The Gender Gap in The Juvenile Justice System

Posted by Lori Cohen, MST Services

Dec 10, 2015 10:00:00 AM

How to Make The Juvenile Justice System Fairer for Girls

Girls are different from boys. A pretty obvious statement that isn’t so obvious in much of the juvenile-justice system. blog-graphic-5.jpegAs pointed out in an exhaustive report by Francine T. Sherman Annie Balck (in partnership with the National Crittenton Foundation and the National Women’s Law Center), there is an inequality of treatment often from the get-go. Judges find abused young women from traumatic backgrounds in front of them and will put them into the system to “protect” the girls.

At all points, starting with arrest and going through disposition, the authors say, “The system is structured to pull girls in, rather than to use available ‘off-ramps’ to divert them to more appropriate interventions.”

Girls aren’t treated the same as boys for lesser offenses

This contributes to a disparity between young men and women when it comes to detention for minor offenses. Statistics show that in 2013, 25 percent of boys were locked up for things like truancy, drinking alcohol or curfew violations. Thirty-seven percent of girls were detained for the same reasons. When it came to being detained for simple assault and violating public order (crimes without victims), you’re looking at an eleven percent gap: 21 percent female to 12 percent male youths.

When the girls are locked up, they also don’t receive the help they need in order to do well once released. The study found that, “Given the proportion of girls detained for minor offenses, lengths of stay in detention are particularly troubling: 25 percent of detained girls remain in detention longer than 30 days and 11 percent remain after 60 days.”

The problems of how young women are treated has not gone unnoticed. The National Research Council offered a seven-pronged developmental approach to juvenile justice in 2013 that would have a profound impact on girls. The council called for

  • Accountability without criminalization 
  • Alternatives to putting kids in the justice system 
  • Treating each case individually after needs and risks are assessed
  • Lock up kids only to ensure public safety 
  • Make fairness a top priority 
  • Be aware of disparate treatment
  • Get the family involved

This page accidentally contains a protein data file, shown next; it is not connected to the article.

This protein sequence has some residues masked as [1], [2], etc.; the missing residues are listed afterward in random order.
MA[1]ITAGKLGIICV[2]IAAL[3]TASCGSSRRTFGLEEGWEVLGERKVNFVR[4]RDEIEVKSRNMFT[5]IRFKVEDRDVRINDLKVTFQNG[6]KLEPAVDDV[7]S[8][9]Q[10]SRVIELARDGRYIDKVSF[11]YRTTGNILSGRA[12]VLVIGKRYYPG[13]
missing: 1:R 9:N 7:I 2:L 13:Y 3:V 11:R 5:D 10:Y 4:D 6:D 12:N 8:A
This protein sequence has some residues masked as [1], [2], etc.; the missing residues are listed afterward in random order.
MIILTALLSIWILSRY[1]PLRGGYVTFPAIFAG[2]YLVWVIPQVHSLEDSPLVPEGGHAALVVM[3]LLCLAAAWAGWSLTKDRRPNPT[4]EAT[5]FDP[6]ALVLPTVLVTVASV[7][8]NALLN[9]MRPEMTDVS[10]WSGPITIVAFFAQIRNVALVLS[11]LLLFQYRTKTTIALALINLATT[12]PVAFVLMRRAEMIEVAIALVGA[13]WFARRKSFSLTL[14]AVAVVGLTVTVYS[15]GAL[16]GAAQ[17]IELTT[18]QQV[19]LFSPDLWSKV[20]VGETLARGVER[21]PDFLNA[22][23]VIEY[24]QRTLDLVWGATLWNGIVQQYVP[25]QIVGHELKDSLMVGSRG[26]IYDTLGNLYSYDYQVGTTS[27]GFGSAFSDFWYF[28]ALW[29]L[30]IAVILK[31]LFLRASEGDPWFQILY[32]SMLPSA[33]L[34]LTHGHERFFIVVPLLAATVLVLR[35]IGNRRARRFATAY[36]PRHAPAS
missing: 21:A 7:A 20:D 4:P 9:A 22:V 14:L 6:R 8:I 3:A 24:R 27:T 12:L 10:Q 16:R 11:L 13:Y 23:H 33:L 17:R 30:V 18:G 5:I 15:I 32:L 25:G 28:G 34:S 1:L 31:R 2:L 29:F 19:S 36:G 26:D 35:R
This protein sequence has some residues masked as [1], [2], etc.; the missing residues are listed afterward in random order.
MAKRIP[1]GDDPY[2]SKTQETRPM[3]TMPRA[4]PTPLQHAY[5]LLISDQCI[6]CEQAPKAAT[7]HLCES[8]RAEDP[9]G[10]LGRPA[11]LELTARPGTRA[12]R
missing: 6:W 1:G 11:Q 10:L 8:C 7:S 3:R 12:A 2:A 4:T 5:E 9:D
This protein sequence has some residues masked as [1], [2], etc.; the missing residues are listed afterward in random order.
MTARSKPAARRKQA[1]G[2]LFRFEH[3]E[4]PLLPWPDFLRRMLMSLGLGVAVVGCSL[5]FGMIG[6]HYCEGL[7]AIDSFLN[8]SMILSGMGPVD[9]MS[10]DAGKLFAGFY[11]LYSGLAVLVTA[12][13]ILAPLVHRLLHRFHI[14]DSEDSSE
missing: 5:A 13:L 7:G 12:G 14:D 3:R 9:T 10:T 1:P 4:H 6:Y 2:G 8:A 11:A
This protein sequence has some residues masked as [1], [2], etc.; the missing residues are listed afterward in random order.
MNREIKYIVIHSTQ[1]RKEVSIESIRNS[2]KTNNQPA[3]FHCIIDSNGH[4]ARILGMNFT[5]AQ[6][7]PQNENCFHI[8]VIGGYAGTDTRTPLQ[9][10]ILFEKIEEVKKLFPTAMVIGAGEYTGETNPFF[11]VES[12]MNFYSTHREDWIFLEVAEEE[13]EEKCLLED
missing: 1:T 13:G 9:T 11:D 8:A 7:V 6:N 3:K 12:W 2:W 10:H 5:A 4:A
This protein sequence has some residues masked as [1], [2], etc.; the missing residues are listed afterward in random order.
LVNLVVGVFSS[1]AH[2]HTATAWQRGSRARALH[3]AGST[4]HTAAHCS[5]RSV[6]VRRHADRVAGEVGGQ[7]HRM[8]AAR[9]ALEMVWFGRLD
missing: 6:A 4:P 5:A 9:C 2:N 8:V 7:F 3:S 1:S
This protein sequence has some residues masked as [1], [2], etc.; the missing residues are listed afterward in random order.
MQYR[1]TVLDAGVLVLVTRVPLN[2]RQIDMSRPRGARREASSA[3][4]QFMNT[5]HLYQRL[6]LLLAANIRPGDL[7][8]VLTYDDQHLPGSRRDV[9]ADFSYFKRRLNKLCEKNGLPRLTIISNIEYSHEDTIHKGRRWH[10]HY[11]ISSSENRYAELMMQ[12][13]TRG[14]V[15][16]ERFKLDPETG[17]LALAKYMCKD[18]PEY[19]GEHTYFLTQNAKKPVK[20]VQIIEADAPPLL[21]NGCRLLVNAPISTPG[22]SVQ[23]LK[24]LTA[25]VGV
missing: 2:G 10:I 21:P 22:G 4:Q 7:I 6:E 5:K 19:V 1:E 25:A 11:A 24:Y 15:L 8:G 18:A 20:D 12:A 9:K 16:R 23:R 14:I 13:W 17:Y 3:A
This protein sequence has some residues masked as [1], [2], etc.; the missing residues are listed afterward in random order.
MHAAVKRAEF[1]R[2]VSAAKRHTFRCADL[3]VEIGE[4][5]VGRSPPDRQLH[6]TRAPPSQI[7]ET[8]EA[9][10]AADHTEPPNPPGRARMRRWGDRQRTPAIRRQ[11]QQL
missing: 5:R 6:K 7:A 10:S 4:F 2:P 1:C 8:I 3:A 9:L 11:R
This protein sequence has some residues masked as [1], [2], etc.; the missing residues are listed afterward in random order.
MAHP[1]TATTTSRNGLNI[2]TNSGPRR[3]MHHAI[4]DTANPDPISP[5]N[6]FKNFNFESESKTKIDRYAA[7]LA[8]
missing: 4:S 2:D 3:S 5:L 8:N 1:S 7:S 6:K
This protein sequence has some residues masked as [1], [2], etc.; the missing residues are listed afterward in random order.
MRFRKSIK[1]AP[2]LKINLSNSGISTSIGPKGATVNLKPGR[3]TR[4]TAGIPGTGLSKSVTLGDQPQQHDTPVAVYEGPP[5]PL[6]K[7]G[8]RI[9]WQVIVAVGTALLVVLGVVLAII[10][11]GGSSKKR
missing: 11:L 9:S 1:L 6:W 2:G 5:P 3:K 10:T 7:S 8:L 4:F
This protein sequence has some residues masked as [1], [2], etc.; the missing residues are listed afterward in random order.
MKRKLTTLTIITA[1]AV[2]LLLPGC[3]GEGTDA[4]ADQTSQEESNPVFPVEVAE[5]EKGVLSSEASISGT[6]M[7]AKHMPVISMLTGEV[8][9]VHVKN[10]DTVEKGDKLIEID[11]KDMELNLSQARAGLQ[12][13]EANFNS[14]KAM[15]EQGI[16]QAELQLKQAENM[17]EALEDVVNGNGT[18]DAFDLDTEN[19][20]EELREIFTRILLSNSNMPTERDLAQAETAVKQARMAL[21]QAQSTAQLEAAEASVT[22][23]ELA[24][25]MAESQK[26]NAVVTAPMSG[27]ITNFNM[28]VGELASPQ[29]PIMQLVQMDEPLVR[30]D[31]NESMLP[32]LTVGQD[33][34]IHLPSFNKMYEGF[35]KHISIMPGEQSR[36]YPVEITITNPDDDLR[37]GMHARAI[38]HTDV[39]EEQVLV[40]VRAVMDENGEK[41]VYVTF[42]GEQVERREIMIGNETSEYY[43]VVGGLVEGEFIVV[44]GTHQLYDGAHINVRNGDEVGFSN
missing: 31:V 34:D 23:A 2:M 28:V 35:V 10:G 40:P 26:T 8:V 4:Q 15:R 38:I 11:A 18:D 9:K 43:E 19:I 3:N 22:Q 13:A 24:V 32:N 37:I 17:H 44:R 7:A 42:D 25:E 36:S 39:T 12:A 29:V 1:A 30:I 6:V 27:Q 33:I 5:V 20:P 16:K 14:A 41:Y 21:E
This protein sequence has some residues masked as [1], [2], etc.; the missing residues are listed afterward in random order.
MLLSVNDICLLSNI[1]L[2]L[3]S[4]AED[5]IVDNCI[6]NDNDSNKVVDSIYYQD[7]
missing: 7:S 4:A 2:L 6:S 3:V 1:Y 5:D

The authors expand on these suggestions, arguing that “Girl-focused reforms must be woven into current developmentally focused system-level juvenile justice reform, rather than treated as discrete, isolated efforts; girls reforms that are isolated from larger juvenile justice reforms have tended to be underfunded and short-lived.”

How to solve the Gender Gap

Among the council's suggestions are:

  • Stop criminalizing behavior resulting from environments that girls can’t control
  • Decriminalize “prostitution” for minors
  • Decriminalize minor school offenses commonly charged to girls, such as being verbally disruptive 
  • Reduce system involvement for misdemeanors
  • Remove the juvenile-justice system from enforcing and punishing curfew and ordinance violations
  • Change school policies so that they help girls in need
  • And very importantly, spend health dollars on evidence-based practices and programs for girls 

They write, “The federal Department of Health and Human Services has specifically advised states to use trauma-focused screenings and evidence-based programs in ‘childserving settings,’ including juvenile justice, and to use Medicaid as a source of funding. Several evidence-based programs have proved effective with girls in the justice system with histories of trauma and are covered, in whole or in part, by Medicaid, including Multidimensional Treatment Foster Care, Multisystemic Therapy, and Functional Family Therapy.”

In the long (and short) run, it is far more beneficial to spend money on keeping girls out of the system than paying for onerously expensive placements. 

To learn how MST is a cost effective alternative to locking kids up download this white paper.

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Topics: Juvenile Justice Reform,, juvenile justice system

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